This paper aims to enrich knowledge sharing about the establishment and management of national climate funds (NCFs), which is organized by the Asia-Pacific Community of Practice on Climate Finance. It reports the lessons learned extracted from the establishment and management of the Bhutan Trust Fund for Environmental Conservation (BTFEC), which is one of seven national funds across the Asia-Pacific region selected as a case study.
The paper proposes a set of feasibility criteria to assist decision makers to make an informed decision and assess whether an NCF is a feasible option for a country. It also presents important design and management features of NCFs.
The Global Landscape of Climate Finance 2012 identifies global climate finance flows of USD 364 billion in 2011. The private sector provided the majority of finance, mostly from developed countries. The public sector acted as a catalyst for private investment by providing incentives and concessional loans, as well as bilateral aid to developing countries. Public and private intermediaries, especially national development banks and commercial banks, played an important role in channeling as well as raising climate finance.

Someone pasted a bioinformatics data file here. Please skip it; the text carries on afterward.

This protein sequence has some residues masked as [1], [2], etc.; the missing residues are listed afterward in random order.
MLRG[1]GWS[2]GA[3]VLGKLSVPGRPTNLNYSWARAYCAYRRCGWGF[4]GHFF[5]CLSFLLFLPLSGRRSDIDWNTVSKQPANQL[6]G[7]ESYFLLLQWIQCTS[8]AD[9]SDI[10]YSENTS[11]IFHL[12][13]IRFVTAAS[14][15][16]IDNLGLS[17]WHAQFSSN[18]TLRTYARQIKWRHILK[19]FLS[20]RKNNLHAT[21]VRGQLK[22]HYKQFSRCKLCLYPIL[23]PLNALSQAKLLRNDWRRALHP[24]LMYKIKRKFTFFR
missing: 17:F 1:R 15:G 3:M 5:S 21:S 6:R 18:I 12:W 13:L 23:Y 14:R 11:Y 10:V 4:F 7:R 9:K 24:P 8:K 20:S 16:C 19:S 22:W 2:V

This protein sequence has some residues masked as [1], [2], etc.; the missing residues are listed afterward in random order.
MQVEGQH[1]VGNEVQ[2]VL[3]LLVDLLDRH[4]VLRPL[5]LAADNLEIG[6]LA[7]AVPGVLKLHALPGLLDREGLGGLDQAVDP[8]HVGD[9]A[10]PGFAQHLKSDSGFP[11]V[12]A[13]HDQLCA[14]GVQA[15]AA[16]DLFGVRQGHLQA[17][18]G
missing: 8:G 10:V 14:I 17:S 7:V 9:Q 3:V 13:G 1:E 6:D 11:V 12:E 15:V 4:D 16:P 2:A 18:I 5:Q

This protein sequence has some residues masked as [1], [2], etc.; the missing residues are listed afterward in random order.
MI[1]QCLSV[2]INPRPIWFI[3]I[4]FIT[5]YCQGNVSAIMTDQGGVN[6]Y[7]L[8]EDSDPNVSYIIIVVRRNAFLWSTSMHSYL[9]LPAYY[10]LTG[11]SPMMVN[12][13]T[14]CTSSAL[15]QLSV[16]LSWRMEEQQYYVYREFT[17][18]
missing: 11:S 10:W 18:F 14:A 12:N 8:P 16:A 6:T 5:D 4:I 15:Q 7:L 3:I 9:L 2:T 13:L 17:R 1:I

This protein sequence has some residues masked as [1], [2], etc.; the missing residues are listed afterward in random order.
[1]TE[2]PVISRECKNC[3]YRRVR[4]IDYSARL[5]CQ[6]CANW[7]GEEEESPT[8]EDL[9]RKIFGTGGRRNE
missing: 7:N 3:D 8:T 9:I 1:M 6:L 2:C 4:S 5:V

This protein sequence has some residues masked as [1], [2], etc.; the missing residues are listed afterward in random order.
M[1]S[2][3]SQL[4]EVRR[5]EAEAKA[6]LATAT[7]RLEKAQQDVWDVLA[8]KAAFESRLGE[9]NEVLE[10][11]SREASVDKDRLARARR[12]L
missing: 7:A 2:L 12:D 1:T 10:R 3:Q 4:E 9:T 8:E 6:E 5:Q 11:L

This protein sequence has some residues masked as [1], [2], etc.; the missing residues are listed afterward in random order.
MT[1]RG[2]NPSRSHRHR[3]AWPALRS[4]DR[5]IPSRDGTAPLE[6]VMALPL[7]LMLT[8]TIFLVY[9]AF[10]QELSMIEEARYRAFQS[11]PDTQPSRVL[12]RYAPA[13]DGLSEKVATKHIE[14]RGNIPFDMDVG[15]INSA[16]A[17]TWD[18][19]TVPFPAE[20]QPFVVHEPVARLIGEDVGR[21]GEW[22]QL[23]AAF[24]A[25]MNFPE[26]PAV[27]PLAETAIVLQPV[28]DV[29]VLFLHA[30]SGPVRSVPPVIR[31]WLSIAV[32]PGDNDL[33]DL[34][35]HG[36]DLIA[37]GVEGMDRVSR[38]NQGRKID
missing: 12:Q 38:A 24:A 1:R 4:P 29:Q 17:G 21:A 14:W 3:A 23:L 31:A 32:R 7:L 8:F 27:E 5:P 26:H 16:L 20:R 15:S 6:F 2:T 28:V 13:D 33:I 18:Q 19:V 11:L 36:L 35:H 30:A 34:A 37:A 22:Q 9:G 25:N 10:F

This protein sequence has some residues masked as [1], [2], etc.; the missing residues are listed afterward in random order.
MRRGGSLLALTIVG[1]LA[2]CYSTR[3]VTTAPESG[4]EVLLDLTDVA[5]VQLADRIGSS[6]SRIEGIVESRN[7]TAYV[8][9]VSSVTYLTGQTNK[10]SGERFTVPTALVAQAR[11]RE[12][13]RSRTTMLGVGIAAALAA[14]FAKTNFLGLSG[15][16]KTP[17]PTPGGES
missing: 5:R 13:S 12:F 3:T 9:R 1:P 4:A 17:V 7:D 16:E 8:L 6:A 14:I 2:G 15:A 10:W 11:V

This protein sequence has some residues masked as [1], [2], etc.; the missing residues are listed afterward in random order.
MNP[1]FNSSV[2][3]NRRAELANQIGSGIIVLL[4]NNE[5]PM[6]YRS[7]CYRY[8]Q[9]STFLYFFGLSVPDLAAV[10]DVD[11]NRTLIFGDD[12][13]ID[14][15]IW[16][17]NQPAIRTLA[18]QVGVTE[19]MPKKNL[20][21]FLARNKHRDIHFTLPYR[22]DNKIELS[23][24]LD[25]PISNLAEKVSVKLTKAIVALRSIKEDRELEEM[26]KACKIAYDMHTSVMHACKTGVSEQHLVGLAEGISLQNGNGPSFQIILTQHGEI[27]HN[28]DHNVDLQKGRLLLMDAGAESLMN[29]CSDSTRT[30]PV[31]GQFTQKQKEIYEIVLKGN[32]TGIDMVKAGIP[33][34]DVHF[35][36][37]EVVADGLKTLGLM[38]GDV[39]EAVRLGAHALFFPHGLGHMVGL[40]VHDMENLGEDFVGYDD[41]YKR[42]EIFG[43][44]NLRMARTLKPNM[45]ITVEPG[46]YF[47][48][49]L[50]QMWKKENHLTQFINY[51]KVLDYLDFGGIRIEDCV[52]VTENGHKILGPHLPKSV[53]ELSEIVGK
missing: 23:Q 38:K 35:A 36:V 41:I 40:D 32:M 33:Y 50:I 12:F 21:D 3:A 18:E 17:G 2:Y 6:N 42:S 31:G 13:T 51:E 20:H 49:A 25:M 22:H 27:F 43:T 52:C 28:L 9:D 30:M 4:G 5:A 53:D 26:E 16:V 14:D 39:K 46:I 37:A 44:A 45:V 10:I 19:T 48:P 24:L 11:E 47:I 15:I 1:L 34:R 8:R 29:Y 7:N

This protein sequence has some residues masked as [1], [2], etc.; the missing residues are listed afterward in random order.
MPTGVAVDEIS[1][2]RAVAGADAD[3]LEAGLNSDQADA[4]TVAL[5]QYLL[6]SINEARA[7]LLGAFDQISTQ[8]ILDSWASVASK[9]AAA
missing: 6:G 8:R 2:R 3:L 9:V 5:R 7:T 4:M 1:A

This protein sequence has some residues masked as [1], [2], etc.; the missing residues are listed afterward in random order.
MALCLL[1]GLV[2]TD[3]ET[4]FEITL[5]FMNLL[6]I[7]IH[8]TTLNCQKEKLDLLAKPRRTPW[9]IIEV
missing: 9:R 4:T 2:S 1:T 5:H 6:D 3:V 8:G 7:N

This guidebook is intended to address challenges in accessing climate finance and assist developing countries in speeding up the transfer, deployment, and diffusion of mitigation technologies, enabling to contribute to climate change mitigation and reduce climate change impacts while pursuing national development goals. Over 100 public and private funding sources are analyzed and their main features and application requirements and procedures presented. A general section provides guidance on how to prepare high quality project and programme proposals.
This publication surveys the green growth landscape and makes the argument that greening growth is necessary, efficient, and affordable. It is critical to achieving sustainable development and mostly amounts to good growth policies. Obstacles to greening growth are political and behavioral inertia and a lack of financing instruments—not the cost of green policies as commonly thought. Green growth should focus on what needs to be done in the next five to 10 years to avoid getting locked into unsustainable paths and to generate immediate, local benefits.
The total value of the carbon market grew by 11 percent in 2011, to $176 billion, and transaction volumes reached a new high of 10.3 billion tons of carbon dioxide equivalent (CO2e) according to a new report from the World Bank. The report, State and Trends of the Carbon Market 2012, shows that this growth took place in the face of economic turbulence, growing long-term oversupply in the EU Emissions Trading Scheme (EU ETS) and plummeting carbon prices.